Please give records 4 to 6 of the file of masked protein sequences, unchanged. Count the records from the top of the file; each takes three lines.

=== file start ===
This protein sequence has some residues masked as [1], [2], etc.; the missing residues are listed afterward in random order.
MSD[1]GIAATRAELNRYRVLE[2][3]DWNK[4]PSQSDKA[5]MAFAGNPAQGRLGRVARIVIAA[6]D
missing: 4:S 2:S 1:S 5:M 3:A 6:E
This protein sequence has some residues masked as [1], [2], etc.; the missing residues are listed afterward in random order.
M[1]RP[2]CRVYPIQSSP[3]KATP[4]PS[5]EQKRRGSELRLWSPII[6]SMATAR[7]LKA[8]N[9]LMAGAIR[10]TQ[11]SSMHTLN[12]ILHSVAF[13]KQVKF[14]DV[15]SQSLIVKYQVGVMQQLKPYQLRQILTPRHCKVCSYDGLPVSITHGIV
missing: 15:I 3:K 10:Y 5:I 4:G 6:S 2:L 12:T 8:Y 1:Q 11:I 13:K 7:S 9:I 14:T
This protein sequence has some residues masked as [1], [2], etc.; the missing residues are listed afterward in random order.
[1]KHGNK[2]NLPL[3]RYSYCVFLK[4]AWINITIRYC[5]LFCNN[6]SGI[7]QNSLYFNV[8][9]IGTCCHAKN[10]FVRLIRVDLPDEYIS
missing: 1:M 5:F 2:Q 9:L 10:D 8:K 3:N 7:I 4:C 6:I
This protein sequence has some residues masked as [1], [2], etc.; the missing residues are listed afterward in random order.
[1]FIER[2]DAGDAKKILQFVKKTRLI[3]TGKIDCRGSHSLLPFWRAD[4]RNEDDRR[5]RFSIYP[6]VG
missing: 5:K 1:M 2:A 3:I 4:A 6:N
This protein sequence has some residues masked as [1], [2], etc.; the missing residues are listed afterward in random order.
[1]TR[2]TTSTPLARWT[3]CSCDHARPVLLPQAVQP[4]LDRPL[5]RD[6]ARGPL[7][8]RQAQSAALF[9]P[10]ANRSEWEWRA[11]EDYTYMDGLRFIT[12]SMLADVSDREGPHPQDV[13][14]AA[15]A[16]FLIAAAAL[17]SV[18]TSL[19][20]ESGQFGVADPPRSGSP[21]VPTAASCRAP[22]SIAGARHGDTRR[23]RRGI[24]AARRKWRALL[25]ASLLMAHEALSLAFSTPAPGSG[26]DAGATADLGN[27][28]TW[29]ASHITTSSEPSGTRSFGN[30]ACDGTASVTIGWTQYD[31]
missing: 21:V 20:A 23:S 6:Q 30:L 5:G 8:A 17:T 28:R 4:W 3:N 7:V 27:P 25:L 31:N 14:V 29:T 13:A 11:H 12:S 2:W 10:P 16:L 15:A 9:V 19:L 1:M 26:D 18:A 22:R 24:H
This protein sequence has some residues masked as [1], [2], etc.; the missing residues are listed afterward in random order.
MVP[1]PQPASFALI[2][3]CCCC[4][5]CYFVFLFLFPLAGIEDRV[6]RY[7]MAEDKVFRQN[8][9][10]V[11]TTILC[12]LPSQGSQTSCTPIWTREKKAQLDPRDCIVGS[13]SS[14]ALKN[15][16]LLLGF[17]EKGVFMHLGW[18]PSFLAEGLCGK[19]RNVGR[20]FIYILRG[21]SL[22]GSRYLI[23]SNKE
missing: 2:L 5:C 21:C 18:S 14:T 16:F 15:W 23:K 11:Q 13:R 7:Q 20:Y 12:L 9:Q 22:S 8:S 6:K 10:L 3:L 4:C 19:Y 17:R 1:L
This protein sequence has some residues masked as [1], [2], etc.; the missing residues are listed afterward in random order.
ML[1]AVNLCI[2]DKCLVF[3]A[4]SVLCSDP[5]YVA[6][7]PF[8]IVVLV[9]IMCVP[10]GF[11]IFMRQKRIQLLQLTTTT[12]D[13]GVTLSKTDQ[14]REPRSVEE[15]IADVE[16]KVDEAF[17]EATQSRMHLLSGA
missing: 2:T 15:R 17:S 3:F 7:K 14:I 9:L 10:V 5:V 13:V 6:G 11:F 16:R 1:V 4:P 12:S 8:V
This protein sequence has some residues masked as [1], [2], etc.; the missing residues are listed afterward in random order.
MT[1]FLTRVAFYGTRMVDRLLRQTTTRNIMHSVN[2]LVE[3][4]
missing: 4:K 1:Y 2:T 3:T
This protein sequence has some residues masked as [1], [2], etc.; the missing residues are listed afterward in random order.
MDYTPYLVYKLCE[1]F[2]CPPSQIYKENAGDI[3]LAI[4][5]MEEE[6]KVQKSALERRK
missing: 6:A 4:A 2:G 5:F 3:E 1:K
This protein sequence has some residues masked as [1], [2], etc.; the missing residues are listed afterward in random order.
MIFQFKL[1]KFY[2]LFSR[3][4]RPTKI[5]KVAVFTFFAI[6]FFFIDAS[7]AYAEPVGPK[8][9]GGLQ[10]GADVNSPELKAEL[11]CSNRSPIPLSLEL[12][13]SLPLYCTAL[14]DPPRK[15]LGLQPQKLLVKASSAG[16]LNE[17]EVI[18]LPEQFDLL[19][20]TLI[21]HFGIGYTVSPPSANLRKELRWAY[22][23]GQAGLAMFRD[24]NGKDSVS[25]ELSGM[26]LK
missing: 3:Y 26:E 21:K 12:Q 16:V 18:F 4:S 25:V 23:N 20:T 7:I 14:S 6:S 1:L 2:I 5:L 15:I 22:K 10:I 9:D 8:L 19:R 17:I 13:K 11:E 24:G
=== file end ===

This protein sequence has some residues masked as [1], [2], etc.; the missing residues are listed afterward in random order.
[1]FIER[2]DAGDAKKILQFVKKTRLI[3]TGKIDCRGSHSLLPFWRAD[4]RNEDDRR[5]RFSIYP[6]VG
missing: 5:K 1:M 2:A 3:I 4:A 6:N
This protein sequence has some residues masked as [1], [2], etc.; the missing residues are listed afterward in random order.
[1]TR[2]TTSTPLARWT[3]CSCDHARPVLLPQAVQP[4]LDRPL[5]RD[6]ARGPL[7][8]RQAQSAALF[9]P[10]ANRSEWEWRA[11]EDYTYMDGLRFIT[12]SMLADVSDREGPHPQDV[13][14]AA[15]A[16]FLIAAAAL[17]SV[18]TSL[19][20]ESGQFGVADPPRSGSP[21]VPTAASCRAP[22]SIAGARHGDTRR[23]RRGI[24]AARRKWRALL[25]ASLLMAHEALSLAFSTPAPGSG[26]DAGATADLGN[27][28]TW[29]ASHITTSSEPSGTRSFGN[30]ACDGTASVTIGWTQYD[31]
missing: 21:V 20:A 23:S 6:Q 30:L 5:G 8:A 17:T 28:R 4:W 3:N 7:V 27:P 25:L 31:N 14:V 29:T 13:A 11:H 12:S 2:W 10:P 16:L 15:A 9:V 19:L 1:M 26:D 18:A 22:R 24:H
This protein sequence has some residues masked as [1], [2], etc.; the missing residues are listed afterward in random order.
MVP[1]PQPASFALI[2][3]CCCC[4][5]CYFVFLFLFPLAGIEDRV[6]RY[7]MAEDKVFRQN[8][9][10]V[11]TTILC[12]LPSQGSQTSCTPIWTREKKAQLDPRDCIVGS[13]SS[14]ALKN[15][16]LLLGF[17]EKGVFMHLGW[18]PSFLAEGLCGK[19]RNVGR[20]FIYILRG[21]SL[22]GSRYLI[23]SNKE
missing: 2:L 5:C 21:C 18:S 14:T 16:F 15:W 23:K 11:Q 13:R 7:Q 20:Y 12:L 9:Q 22:S 8:S 6:K 10:L 3:L 4:C 19:Y 17:R 1:L